Spindle – A square bar that runs between two handles, passing through the lock body itself to allow the latch to be retracted when a handle is operated.

Springbolt – A bolt which can be pushed back into the lock case manually and will return to the extended position without mechanical assistance.

Snib – The small button or sliding button fitted most commonly to night latches to allow the latch to be held in position.

Striking Plate – A flat, shaped metal plate that is fixed to the door frame or jamb with multiple bolt holes for which the bolts shoot.

Suite (Locks) – More than one lock manufactured in sequence or to a specific non-random pattern.

Thumb Turn – A knob fitted to the inside of a euro profile cylinder in place of the internal Key way to allow easy or quick egress.

 

uPVC Doors

British Standard/BS3621 – The BS3621 signifies that a lock has been tested by the British Standards Institute and has met all of the relevant standards. It is widely recognised by the public and the majority of UK insurers as a sign of quality. For more information on British Standard, click here.

Cylinder – The key operated part of most locking systems. Available in many formats, Euro profile, Rim type, Oval etc.

Anti Snap Cylinder – A cylinder specifically designed to help prevent cylinder or lock snapping. The ABS High Security Euro Cylinder is the only security cylinder currently on the market which has a TS007 3 star rating, SS312 Sold Secure Diamond Accredited and Secured by Design Accreditation combined.

Deadbolt – A solid bolt that protrudes from the Forend of the lock into the ‘Keep’ fitted on the door frame.

Double Locking – A function that offers an extra locking facility on top of the standard operation.

Furniture – Any hardware fitted to a door other than the lock itself. Handles, door knocker etc.

Hook Bolts – Similar in principal to dead bolts, although for added security hook bolts pivot out of the case and swing up or down into the frame.

Jamb – The vertical member of a door or window frame.

Latch – Usually found used in conjunction with a number of other locking points (such as deadbolts).

Lever Mechanism – A lock mechanism consisting of one or more levers.

Spindle – A square bar that runs between two handles, passing through the lock body itself to allow the latch to be retracted when a handle is operated.

Thumb Turn – A euro profile cylinder in place of the internal Key way to allow easy or quick egress.

Hinge Bolts – Small round lugs that are drill into the spine of a door and engage into keeps in the frame when the door is closed. Designed to prevent a door being lifted from its hinges and removed unless open.

Suite (Locks) – More than one lock manufactured in sequence or to a specific non-random pattern.

Master Key – A key that is designed to be able to open more than one lock.

 

Additional Security

Anti-thrust bolt – A type of spring bolt, predominantly found on a Night Latch, that cannot be forcefully pushed back once it has been deployed. It can be withdrawn through the use of a knob or key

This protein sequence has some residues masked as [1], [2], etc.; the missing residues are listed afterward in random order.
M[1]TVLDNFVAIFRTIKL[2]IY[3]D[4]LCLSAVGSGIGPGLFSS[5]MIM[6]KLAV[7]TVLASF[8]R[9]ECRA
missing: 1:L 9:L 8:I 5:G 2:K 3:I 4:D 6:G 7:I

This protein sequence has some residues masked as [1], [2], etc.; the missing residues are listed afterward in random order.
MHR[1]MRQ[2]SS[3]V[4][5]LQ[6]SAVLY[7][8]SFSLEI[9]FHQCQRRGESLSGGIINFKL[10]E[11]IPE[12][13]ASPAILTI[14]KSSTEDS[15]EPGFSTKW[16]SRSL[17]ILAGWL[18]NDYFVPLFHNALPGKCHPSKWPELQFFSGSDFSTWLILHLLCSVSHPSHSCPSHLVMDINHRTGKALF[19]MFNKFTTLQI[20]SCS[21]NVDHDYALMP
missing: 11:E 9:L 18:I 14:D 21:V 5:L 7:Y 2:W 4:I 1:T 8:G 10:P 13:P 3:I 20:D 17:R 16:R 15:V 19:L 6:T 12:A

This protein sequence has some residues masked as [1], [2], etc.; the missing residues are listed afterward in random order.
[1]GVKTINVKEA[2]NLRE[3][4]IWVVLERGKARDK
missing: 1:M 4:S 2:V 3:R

Anti-thrust plate – An overlapping metal plate that is fitted to outward opening doors to restrict access to the locking bolts.

British Standard/BS3621 – The BS3621 signifies that a lock has been tested by the British Standards Institute and has met all of the relevant standards. It is widely recognised by the public and the majority of UK insurers as a sign of quality.

Burglar Bars – Steel bars cut to length and fitted to internally to window frames.

Birmingham Bar – A steel bar fitted onto the internal hinged side of the door frame.

Closed Shackle Padlock – A padlock which has been manufactured with the shackle (the locking ‘loop’) largely encased within the main body.

Deadlock – A lock that has a square-ended deadbolt that is operated from either one or both sides by a key or internally by a thumb turn.

Door viewer – A device that allows the person inside of a property to view the person on the outside of the property through the door.

Door Closer – A device that closes a door or gate automatically after opening.

Door Chains and limiters – A small chain that is attached to the door frame which attaches to a track on the door to prevent any unwanted visitors from entering a house after the door has been opened.

Flush Bolt – A door bolt which is flush into the edge or on the face of the door.

Hasp and Staple – A security feature in two parts that secures a door or box. It is the components to which a padlock is attached.

Hasp – The hinged component that is fitted to a door or a box that closes over the staple.

Staple – A looped component in which a padlock it attached to restrict the movement of the hasp therefore securing a door or box.

Shoot Bolt – A bolt designed to bridge the gap between the door and the frame, widely used as extra security.

Sash Jammer – A small piece of metal with a pivoting arm that bridges the gap between the frame and sash of a door or window. This is fitted to help prevent doors/windows from being jimmied open.

Key Safe – A strong mechanical box usually with a digital pad that is fitted externally to a home which is used to secure keys for an external door.

 

Need a Locksmith?

Keytek Locksmiths

Keytek® Locksmiths provide a professional, National emergency Local Mobile Locksmiths service across the UK. Providing a 30 to 60 minute emergency response no matter where you live. Keytek® is committed to providing a fast and efficient service with highly trained and reliable Engineers. When using Keytek® local mobile Locksmiths as a customer or business you can expect to receive a 365 day service, 1 hour emergency response time*, friendly DBS checked Engineers, full parts guarantee and a highly trained team to handle your call.